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Chinese Toilets

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When touring in a foreign country, knowing the local toilet arrangement is a basic requirement. Toilets in China are somewhat different from those in other countries, especially the Western countries. The following information is specially collected by Chinatour360.com for you to avoid any embarrassment when you need to answer nature's call.

Years ago, public toilets in mainland China were mostly open-air dry pail latrines, dirty and stinking. At that time, use of toilet was usually charged at CNY 0.3 - 0.5 per person. Now public toilets in Chinese cities have changed to water flushed style which is much more sanitary than the old ones, and most are free.

For foreign visitors, toileting in mainland China is sometimes a difficult thing, because most of the public toilets in China are squat type. Unlike stories and reports from the media, the "extremely dirty" or "horrible" toilets have almost died out. Public toilets in cities are mostly acceptable. Some scenic spots even have starred toilets which are well-equipped with toilet paper, mirrors, soaps, hand driers, and even have flowers on the basin and light music. A toilet in the Terracotta Warriors and Horse Museum is said to be a 5-star public toilet, clean, bright, well-equipped, and full of fragrance and light music hovering around your ears.

However, not all the toilets are as well-equipped and decent as the ones in the Terracotta Warriors and Horses Museum, so are some tips about public toilets in China: 
almost all the public toilets in mainland China are squat style; and seats are usually for the mobility challenged; 
 there is usually no toilet paper in public toilets, so remember to take some with you; the used toilet paper should be put into the plastic basket alongside the toilet to avoid paper clogging up the sewage system; 
 most public toilets in mainland China are now free of charge; only a few charge CNY 0.5 per person.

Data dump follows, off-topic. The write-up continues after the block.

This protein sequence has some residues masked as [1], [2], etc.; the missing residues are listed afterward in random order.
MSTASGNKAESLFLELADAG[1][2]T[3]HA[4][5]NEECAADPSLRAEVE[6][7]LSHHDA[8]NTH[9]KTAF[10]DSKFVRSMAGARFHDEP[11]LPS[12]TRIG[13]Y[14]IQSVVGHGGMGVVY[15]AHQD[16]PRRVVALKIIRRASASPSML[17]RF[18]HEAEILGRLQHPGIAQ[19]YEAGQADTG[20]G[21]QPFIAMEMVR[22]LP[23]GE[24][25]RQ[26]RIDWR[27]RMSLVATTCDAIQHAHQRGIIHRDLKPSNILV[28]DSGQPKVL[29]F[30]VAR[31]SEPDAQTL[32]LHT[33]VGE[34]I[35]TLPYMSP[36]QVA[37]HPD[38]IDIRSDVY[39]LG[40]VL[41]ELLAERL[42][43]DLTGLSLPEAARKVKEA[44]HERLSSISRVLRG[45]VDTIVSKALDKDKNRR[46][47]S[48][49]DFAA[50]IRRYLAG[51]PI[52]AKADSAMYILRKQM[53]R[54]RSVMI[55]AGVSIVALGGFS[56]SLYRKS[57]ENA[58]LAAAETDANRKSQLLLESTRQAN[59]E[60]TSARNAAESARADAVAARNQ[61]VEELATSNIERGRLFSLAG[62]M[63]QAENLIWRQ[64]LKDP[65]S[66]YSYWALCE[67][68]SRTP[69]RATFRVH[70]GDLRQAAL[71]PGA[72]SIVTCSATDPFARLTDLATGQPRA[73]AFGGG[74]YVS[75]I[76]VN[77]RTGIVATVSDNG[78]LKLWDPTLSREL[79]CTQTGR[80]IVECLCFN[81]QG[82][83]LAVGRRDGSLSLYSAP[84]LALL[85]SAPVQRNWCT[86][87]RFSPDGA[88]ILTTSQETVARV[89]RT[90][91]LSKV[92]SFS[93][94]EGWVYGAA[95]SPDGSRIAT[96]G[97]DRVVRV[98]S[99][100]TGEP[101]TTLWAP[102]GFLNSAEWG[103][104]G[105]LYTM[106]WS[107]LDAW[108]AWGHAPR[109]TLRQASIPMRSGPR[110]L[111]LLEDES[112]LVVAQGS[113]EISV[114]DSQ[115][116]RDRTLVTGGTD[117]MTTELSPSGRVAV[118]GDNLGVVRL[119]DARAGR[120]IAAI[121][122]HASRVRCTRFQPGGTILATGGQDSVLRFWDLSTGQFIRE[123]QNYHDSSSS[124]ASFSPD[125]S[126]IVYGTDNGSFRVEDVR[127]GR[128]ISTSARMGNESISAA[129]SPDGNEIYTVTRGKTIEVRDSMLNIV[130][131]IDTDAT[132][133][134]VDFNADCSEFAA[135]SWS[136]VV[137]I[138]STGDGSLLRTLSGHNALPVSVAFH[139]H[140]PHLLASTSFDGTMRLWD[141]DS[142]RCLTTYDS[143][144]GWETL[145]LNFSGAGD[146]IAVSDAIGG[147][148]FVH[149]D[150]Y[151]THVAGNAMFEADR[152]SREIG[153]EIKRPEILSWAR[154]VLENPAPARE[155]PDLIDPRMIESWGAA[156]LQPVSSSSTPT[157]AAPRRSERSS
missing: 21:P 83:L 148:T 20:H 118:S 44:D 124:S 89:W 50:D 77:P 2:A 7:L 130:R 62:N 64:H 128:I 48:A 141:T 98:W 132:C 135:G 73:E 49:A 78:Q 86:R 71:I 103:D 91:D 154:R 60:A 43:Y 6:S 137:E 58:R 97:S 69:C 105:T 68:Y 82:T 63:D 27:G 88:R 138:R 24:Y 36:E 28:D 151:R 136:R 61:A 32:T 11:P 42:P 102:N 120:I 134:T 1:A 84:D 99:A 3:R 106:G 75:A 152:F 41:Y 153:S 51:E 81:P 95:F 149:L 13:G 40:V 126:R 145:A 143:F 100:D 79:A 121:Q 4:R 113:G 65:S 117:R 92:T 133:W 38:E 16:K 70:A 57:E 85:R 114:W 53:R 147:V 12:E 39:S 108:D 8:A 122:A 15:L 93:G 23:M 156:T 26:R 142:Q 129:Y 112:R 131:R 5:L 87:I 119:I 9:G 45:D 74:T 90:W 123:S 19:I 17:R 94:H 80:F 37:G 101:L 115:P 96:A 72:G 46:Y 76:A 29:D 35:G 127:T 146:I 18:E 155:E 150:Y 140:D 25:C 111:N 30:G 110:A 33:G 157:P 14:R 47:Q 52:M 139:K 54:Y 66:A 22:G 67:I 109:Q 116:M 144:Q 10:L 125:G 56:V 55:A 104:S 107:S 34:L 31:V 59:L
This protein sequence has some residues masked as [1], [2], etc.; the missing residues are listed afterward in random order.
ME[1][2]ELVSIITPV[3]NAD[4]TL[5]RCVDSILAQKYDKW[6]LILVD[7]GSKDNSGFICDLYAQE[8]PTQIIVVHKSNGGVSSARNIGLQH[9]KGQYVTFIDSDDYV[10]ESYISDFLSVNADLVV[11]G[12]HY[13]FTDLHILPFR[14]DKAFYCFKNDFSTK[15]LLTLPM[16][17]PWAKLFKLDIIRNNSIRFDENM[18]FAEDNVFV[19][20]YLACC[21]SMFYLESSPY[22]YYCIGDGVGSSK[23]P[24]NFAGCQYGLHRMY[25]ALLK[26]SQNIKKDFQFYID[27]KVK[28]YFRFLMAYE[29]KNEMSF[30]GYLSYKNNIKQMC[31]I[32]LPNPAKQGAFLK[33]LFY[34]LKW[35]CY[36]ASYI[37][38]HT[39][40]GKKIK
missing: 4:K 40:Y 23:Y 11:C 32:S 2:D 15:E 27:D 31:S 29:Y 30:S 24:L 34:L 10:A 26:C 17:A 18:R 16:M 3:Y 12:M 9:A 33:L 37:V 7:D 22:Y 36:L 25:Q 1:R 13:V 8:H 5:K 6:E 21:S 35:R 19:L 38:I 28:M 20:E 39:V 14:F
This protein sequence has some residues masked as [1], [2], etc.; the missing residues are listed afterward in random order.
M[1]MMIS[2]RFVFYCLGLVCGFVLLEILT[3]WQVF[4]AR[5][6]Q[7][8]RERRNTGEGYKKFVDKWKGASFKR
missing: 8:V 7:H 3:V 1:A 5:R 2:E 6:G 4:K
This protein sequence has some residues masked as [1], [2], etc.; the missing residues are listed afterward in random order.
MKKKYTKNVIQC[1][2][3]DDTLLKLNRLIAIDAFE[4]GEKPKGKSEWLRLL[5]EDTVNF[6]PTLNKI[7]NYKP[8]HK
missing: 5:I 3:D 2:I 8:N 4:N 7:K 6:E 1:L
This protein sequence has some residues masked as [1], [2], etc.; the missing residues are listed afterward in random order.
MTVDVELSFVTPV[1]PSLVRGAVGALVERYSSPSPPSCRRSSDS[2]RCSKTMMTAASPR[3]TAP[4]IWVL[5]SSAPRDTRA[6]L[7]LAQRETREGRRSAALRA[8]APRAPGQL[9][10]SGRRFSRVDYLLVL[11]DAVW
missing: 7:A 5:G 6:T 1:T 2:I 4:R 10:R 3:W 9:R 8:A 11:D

Diaper changing tables for children are not common in mainland China, so you may need to find a proper place yourself; 
 public toilets with a sign of 公厕, Toilet, or W.C. are available on the streets in most Chinese cities. In addition, those of many shopping malls, restaurants, fast food restaurants are also open to the public; 
 public toilets in Hong Kong and Macau are usually seat style and equipped with toilet paper and hand tissue.

Questions & Answers
  • Do you know if anyone has ever tried to introduce sanitary bins to public toilets in China? They are common in the West, and allow for any waste that cannot be flushed to be stored securely and hygienically. I wonder if they also help to control unpleasant odours? As the majority of toilets in China cannot cope with flushing toilet paper or sanitary products down them, and as they all have a bin that needs emptying in the cubicle anyway, does anyone think that proper sanitary bins might be an idea that the Chinese would get behind?

    Asked By Hannah (UK) | May. 14, 2013 00:41
    1 AnswerAnswer Question
  • Beijing decides to open all the public toilets in the communities beside roads, plaza, parks, stations, decks, shopping malls, restaurants, hospitals, gas stations, theatres, exhibition halls, gymnasiums and other scenic spots to the public. Now this draft is investigated in the municipal law website.

    If this plan is carried out, you can go to the superior hotels, shopping malls, parking lots and all otehr public falicities to solve your 'inner urgence'. Sounds good for the Beijing people!

    Asked By Ellen (CN) | Feb. 25, 2008 17:51
    5 AnswersAnswer Question
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